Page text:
Ichinawa, Ippon me no nawa and One rope

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Ichinawa, Ippon me no nawa and One rope

I’ve been asked a lot of times if Ichinawa is right for the one rope technique I teach or if it should be Ipponnawa. So rather then keep explaining it I’m going to write out my answer here and point people at it in future.

The term comes straight from the Japanese language. Confusion has arisen because some people have been getting confused between naming and counting. Some have told me that Ichinawa is wrong and it should be Ipponnawa.

It would be Ipponnawa if you were counting ropes. Or slightly more accurately Ippon me no nawa.

Japanese counting is a nightmare so I checked this with a Japanese born professional translator who also agrees that it’s a nightmare and a minefield.

Ippon = one as in one two three… for long cylindrical things, The ‘hon‘ category! Yes I know it’s written ‘pon‘ but it’s still in the hon category.
Ichi = one in a general sense can also mean best.

(Ichiban is worth a mention as it’s what you also might use for best or first as in first, second third.)

There are also Japanese counting variants for flat thin objects, small compact objects, liquid in cups, bound objects (i.e. you count things like books differently to everything else), machines, the floors of buildings, pairs of things (i.e. socks), time, large animals, small animals, birds, people (formal), people (informal) and age.

To be honest I’ve probably missed a few in that list. Nightmare right? Which is why I asked a professional translator who’s a Japanese national and also into rope to make sure.

Ichinawa definitely (in the opinion of a professional native Japanese translator) a correct usage for the naming of this technique.

Now because we’re talking about Japanese where set in stone ways of saying things are not always as thick on the ground as many western minds may wish… I must stress that this is ‘a correct usage‘ but not necessarily the only correct usage. Someone else may for instance have another name for the same thing that is equally correct.

Also people have mentioned that Kinoko Hajime’s rope club is called Ichinawa Kai.

The thing with Kinoko and Ichinawa kai is a joke because….
the kanji for Hajime and Ichi can be the same.
It’s a pun in Japanese, Ichi (see earlier note) meaning best and also being written with the same kanji as Kinoko’s name. So…”one rope club” == “best rope club” == “Hajime’s rope club” (In Japanese they can be written identically.) And It’s 100% certain that Kinoko did that on purpose.

It’s also worth remembering that though plenty advise practising with one rope they would use Ippon for that because they’re specifying the number of ropes to be used, as opposed to the Ichinawa technique which is a technique that does not exist just for practice but as a technique in its own right that specifically only ever uses one rope. And as it only ever uses one rope the name is only for description to distinguish this technique because counting the ropes used is errr…. somewhat redundant given that there will only ever be one.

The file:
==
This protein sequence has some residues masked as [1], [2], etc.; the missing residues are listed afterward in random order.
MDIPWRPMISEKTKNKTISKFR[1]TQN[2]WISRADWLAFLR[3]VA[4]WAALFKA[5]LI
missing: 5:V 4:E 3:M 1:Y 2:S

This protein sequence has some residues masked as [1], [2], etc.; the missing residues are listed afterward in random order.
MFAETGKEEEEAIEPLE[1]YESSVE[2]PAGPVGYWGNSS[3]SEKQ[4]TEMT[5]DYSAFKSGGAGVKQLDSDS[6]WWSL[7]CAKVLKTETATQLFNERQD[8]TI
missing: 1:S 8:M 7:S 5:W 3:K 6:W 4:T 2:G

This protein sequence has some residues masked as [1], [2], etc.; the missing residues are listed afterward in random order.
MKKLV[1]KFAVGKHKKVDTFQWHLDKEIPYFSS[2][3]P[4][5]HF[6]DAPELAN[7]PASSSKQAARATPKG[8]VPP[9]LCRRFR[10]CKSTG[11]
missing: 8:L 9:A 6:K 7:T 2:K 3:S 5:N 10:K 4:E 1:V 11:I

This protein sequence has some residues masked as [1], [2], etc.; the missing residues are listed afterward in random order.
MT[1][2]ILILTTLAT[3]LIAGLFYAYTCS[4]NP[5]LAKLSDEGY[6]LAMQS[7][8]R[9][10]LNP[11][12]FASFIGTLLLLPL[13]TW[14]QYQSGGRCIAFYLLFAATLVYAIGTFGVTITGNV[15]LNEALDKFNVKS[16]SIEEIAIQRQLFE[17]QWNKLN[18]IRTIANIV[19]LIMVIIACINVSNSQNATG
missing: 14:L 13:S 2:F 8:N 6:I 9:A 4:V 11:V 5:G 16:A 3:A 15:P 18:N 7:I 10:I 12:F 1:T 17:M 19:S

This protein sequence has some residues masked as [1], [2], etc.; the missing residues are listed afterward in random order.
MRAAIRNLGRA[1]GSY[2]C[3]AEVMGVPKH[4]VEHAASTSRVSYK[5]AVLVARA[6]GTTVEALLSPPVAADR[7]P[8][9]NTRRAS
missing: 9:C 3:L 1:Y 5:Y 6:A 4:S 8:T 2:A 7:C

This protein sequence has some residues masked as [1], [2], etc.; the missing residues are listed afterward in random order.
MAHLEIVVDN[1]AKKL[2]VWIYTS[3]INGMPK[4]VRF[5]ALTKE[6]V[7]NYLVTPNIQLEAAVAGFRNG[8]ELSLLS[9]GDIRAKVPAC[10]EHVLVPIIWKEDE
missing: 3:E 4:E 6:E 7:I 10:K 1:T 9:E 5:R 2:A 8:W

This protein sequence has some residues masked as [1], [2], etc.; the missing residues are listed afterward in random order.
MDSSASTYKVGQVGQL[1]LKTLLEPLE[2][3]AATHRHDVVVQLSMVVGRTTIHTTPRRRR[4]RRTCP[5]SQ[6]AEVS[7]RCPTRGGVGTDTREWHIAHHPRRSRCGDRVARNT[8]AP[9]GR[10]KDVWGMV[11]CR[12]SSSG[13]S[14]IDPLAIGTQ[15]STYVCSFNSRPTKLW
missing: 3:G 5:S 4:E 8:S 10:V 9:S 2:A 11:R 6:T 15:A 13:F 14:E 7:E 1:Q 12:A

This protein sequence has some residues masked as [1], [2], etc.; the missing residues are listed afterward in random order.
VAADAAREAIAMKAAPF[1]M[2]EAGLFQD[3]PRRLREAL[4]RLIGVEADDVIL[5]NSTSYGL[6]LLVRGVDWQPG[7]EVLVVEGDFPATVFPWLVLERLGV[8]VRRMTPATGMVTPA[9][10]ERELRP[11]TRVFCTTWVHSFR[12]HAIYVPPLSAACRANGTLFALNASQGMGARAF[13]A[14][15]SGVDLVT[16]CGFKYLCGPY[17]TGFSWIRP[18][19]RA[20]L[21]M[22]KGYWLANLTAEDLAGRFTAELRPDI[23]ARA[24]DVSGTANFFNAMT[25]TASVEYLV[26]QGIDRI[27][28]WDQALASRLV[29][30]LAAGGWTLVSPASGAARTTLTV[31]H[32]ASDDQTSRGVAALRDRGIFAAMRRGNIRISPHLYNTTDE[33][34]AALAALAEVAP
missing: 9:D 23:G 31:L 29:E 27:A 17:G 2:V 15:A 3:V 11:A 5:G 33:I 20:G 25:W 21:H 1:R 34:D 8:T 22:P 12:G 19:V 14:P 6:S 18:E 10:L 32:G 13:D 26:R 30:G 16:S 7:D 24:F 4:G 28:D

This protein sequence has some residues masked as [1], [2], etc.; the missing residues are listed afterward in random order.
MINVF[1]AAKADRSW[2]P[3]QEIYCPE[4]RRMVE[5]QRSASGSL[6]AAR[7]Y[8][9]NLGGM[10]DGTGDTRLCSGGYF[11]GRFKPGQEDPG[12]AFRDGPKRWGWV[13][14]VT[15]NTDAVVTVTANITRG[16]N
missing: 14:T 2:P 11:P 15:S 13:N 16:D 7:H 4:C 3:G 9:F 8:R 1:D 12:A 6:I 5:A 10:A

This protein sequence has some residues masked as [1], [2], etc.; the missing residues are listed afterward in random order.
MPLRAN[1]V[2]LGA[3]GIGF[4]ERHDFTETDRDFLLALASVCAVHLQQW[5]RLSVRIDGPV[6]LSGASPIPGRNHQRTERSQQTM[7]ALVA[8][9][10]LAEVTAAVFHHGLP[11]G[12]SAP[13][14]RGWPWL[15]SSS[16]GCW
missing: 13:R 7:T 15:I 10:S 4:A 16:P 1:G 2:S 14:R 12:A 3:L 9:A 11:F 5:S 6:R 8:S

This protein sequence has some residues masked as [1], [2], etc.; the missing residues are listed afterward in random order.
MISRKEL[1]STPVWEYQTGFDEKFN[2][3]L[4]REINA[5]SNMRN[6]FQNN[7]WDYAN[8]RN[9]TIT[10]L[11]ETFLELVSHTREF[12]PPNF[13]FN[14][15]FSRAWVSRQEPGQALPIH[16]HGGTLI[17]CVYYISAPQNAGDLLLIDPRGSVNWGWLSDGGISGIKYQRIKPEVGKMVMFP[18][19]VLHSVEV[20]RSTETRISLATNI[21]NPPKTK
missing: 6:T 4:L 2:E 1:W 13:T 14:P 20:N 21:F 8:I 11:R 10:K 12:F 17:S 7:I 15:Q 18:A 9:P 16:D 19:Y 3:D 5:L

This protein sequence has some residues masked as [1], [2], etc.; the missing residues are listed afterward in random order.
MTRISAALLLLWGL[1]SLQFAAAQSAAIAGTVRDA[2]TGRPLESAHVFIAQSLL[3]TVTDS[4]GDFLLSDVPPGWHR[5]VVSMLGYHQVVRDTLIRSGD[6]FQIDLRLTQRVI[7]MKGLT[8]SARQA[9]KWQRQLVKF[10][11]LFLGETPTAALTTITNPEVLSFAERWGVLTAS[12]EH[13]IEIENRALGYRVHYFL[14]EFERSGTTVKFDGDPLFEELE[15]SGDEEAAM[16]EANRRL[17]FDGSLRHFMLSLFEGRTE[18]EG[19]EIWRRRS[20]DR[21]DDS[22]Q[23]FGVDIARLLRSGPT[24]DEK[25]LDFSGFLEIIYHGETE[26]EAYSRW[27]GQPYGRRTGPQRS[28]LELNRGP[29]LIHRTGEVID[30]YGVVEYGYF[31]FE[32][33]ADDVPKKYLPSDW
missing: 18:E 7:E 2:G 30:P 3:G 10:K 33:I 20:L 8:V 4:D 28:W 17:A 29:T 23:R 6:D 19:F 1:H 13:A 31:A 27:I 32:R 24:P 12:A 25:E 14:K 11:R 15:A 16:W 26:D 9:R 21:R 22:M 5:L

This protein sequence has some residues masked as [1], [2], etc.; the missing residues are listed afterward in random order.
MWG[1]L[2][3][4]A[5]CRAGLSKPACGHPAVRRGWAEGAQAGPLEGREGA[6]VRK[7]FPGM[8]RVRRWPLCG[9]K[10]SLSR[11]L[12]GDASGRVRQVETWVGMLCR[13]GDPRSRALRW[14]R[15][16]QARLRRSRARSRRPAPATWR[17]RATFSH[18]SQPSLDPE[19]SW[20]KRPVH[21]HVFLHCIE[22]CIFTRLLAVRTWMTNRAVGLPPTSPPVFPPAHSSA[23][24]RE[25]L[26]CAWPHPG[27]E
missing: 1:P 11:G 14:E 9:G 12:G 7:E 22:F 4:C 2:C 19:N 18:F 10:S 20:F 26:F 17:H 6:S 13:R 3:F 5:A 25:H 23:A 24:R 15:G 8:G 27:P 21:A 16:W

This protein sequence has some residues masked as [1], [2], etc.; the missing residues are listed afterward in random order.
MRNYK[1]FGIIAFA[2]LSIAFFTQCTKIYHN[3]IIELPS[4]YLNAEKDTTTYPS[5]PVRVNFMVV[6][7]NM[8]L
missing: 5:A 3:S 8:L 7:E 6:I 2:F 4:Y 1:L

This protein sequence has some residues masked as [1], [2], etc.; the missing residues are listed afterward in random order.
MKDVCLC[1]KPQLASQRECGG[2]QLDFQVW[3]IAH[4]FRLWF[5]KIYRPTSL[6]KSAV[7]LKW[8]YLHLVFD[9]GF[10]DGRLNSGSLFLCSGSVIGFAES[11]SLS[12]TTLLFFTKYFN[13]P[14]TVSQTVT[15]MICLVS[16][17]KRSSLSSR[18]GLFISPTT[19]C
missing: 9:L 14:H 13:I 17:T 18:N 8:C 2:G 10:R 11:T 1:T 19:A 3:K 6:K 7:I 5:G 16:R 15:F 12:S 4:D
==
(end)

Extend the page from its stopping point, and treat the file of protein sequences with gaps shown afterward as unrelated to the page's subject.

The technique  has only to the best of my knowledge been begun to be taught as a distinct thing in and of itself in the last few years. So it’s also completely unsurprising that many people don’t instantly associate the name with the technique. The usage is quite definitely correct even if not yet widespread.

In the west I’m not sure how many people really teach it as a distinct technique and even then people will have somewhat different takes on this technique.

By |2016-11-04T16:14:20+00:00October 14th, 2012|Categories: Learning, Teaching, Workshops|Tags: , |4 Comments

About the Author:

WykD_Dave (Dave Rickman) is a UK-based shibari bondage enthusiast, who now teaches and performs internationally accompanied by his partner Clover. He started exploring bondage 27 years ago and was autodidact for the first 17 years, until a lesson with shibari professional Osada Steve changed his way of tying. Dave loves Japanese style rope work, and decided to dedicate himself to this. “It isn’t about the rope, it’s about the expression, the look in the eyes, the hopelessness, the agony”. Now, Dave & Clover teach and perform all around the world. He takes great pleasure in seeing people get it and open their minds to what rope bondage can really be. “Not just a means of restraint but a much deeper and personally connected experience than any other I’ve ever found.” Running into Dave means running into his lovely partner Clover. She is very passionate about shibari bondage too, she models and performs, as well as makes impressive photos of Japanese rope work done by Dave. Her photography focuses on the feelings involved in rope play, not just the pretty ties, and she tells stories with her pictures. Dave: “Of course Clover’s a huge part of everything. Without her photography would people ever have noticed?”


  1. Osada Steve October 16, 2012 at 3:54 pm - Reply

    “the kanji for Kinoko and Ichi can be the same.”
    What you probably wanted to say is that “the kanji for Hajime and Ichi can be the same.”

    • wykd October 16, 2012 at 4:09 pm - Reply

      Indeed I did. Thank you for the correction.

  2. Ipponawa – 一本縄 August 23, 2014 at 7:32 am - Reply

    […] Un articolo controverso di WykD_Dave: rope-topia.com/2012/10/ichinawa-ippon-me-no-nawa-and-one-rope/ […]

  3. […] Con il permesso Di Wykd Dave, pubblico di seguito la traduzione del suo articolo sulla differenza tra ichinawa e ipponnawa. A questo link il testo originale. […]

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